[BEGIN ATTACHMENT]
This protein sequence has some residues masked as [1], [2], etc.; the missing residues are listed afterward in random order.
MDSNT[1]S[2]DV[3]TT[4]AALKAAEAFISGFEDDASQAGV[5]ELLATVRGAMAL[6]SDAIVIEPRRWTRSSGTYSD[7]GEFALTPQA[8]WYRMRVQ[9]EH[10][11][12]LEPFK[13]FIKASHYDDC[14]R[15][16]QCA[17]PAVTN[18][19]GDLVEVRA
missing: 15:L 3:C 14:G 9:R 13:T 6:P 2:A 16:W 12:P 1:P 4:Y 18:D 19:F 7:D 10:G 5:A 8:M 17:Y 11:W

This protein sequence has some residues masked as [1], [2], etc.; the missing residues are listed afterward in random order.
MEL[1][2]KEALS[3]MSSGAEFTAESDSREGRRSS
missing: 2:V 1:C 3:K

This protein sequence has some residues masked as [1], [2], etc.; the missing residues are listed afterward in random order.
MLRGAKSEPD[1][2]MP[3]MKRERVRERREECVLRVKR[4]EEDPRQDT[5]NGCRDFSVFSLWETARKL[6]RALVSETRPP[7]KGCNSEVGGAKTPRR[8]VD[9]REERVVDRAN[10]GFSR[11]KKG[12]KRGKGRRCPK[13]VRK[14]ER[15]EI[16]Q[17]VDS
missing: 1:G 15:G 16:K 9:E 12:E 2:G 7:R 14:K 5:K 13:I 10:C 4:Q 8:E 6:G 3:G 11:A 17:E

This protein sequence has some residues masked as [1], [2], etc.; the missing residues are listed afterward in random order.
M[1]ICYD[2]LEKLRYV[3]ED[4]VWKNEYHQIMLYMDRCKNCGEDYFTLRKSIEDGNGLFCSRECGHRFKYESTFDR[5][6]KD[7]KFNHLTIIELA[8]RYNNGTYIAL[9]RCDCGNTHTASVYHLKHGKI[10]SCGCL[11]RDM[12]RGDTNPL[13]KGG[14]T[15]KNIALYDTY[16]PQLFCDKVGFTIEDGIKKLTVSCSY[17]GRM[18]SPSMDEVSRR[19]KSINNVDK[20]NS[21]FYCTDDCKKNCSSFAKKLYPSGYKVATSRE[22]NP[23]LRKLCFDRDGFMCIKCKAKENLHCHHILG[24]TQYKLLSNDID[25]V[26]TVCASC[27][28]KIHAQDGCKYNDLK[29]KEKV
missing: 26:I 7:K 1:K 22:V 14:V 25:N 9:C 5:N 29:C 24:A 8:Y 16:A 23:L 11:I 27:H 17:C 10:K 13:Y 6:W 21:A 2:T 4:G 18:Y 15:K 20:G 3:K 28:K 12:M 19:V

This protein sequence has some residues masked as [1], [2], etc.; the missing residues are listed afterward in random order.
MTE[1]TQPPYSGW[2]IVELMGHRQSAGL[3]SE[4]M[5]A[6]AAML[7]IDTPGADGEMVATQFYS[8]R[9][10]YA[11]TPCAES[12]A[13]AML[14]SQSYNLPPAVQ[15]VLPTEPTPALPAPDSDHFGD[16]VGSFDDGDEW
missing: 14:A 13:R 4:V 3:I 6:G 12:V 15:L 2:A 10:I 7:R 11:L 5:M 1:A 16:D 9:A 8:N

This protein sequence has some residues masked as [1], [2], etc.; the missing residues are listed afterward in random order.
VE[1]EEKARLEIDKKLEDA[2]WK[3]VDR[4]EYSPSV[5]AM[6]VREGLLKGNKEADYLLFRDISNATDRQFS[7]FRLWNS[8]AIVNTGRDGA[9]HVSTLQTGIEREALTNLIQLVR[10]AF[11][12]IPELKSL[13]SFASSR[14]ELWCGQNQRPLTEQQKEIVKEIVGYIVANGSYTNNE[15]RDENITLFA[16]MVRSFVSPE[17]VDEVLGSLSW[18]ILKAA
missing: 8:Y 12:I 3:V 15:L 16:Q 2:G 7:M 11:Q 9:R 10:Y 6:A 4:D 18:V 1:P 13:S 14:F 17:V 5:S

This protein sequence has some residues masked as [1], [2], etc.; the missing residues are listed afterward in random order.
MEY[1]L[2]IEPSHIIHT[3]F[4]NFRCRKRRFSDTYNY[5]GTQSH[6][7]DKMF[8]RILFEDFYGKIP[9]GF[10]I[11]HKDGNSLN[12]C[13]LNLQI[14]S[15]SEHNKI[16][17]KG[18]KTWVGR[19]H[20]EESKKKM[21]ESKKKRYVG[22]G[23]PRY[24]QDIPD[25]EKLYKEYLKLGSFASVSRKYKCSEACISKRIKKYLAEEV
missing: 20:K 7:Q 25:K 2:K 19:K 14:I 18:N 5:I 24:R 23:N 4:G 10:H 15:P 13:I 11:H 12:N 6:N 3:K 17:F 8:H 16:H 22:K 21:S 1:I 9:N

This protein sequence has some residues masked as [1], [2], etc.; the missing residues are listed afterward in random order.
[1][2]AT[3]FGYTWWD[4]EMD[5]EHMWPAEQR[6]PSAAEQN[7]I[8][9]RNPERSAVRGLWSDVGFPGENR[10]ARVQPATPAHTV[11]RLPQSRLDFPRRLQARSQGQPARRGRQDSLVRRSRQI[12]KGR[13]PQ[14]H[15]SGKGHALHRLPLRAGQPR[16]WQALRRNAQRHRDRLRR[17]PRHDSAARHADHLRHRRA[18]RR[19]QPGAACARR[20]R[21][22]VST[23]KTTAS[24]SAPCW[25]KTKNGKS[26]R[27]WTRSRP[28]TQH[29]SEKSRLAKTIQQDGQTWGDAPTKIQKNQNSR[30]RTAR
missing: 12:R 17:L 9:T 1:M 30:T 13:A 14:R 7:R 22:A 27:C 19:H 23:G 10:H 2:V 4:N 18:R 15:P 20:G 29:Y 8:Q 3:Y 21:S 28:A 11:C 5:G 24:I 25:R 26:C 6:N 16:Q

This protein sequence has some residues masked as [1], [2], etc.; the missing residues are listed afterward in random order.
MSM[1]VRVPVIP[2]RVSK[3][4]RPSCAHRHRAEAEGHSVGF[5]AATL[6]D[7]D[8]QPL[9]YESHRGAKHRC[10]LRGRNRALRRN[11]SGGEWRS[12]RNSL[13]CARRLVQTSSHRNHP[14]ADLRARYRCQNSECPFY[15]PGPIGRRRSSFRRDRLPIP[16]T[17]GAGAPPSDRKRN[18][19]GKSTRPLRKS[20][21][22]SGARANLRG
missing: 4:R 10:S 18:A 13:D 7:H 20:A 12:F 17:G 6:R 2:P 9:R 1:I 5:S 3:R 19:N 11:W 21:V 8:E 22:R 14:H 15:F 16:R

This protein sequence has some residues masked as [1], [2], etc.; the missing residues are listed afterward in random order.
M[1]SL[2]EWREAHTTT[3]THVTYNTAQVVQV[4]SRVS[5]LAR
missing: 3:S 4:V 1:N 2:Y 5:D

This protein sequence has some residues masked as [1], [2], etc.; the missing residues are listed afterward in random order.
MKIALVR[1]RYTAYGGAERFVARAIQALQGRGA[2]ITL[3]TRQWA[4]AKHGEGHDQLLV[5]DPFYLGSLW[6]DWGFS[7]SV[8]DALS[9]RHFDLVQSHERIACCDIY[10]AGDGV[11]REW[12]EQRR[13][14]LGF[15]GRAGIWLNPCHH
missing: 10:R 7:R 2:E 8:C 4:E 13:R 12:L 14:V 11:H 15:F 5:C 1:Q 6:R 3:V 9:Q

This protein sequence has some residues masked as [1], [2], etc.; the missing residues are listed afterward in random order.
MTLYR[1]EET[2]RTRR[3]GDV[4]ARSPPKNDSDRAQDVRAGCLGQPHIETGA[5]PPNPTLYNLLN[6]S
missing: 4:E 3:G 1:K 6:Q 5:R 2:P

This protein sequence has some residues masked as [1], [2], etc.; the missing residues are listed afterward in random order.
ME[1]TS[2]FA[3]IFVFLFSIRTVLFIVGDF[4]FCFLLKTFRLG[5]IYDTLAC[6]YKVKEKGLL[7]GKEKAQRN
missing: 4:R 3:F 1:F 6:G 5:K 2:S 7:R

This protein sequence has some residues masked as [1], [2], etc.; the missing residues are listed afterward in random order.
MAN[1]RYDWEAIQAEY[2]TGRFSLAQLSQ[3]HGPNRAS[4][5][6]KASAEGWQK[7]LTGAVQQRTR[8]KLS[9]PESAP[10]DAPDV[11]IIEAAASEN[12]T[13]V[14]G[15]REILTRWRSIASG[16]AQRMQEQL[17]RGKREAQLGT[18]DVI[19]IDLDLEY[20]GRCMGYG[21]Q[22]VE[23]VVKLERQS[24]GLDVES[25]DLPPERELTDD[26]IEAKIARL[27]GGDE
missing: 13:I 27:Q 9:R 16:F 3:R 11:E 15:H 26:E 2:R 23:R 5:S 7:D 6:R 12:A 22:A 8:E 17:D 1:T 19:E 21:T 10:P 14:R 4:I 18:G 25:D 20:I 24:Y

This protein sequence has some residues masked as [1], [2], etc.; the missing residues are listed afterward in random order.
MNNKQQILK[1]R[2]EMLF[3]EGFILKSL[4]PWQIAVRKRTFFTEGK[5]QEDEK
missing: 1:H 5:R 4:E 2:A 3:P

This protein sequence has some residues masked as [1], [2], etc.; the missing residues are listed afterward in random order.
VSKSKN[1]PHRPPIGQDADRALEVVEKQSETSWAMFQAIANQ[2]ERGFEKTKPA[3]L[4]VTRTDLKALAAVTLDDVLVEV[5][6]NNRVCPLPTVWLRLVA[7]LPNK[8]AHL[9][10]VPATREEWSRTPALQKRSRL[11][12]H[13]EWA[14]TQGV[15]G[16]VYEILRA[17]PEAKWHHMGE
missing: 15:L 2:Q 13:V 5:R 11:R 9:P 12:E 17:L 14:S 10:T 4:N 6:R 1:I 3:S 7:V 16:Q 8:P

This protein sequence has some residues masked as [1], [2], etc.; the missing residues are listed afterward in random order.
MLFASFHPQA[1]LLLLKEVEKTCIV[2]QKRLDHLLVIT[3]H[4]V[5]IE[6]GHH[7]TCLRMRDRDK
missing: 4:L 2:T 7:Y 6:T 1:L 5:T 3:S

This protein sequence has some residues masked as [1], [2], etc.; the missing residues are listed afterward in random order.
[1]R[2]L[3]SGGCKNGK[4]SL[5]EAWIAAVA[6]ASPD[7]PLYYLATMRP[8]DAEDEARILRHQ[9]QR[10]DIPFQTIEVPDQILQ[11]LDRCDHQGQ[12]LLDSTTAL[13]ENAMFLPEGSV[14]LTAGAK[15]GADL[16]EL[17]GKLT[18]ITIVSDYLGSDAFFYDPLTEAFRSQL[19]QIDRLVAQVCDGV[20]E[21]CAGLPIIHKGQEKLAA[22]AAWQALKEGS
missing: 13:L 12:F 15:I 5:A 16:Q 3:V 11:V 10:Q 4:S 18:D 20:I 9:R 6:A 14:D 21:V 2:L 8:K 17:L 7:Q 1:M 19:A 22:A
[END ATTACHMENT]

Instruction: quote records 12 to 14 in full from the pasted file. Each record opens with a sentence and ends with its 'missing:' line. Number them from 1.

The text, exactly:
This protein sequence has some residues masked as [1], [2], etc.; the missing residues are listed afterward in random order.
MTLYR[1]EET[2]RTRR[3]GDV[4]ARSPPKNDSDRAQDVRAGCLGQPHIETGA[5]PPNPTLYNLLN[6]S
missing: 4:E 3:G 1:K 6:Q 5:R 2:P

This protein sequence has some residues masked as [1], [2], etc.; the missing residues are listed afterward in random order.
ME[1]TS[2]FA[3]IFVFLFSIRTVLFIVGDF[4]FCFLLKTFRLG[5]IYDTLAC[6]YKVKEKGLL[7]GKEKAQRN
missing: 4:R 3:F 1:F 6:G 5:K 2:S 7:R

This protein sequence has some residues masked as [1], [2], etc.; the missing residues are listed afterward in random order.
MAN[1]RYDWEAIQAEY[2]TGRFSLAQLSQ[3]HGPNRAS[4][5][6]KASAEGWQK[7]LTGAVQQRTR[8]KLS[9]PESAP[10]DAPDV[11]IIEAAASEN[12]T[13]V[14]G[15]REILTRWRSIASG[16]AQRMQEQL[17]RGKREAQLGT[18]DVI[19]IDLDLEY[20]GRCMGYG[21]Q[22]VE[23]VVKLERQS[24]GLDVES[25]DLPPERELTDD[26]IEAKIARL[27]GGDE
missing: 13:I 27:Q 9:R 16:F 3:R 11:E 15:H 26:E 2:R 23:R 5:S 7:D 6:R 12:A 22:A 8:E 17:D 1:T 19:E 21:T 10:P 14:R 4:I 18:G 25:D 20:I 24:Y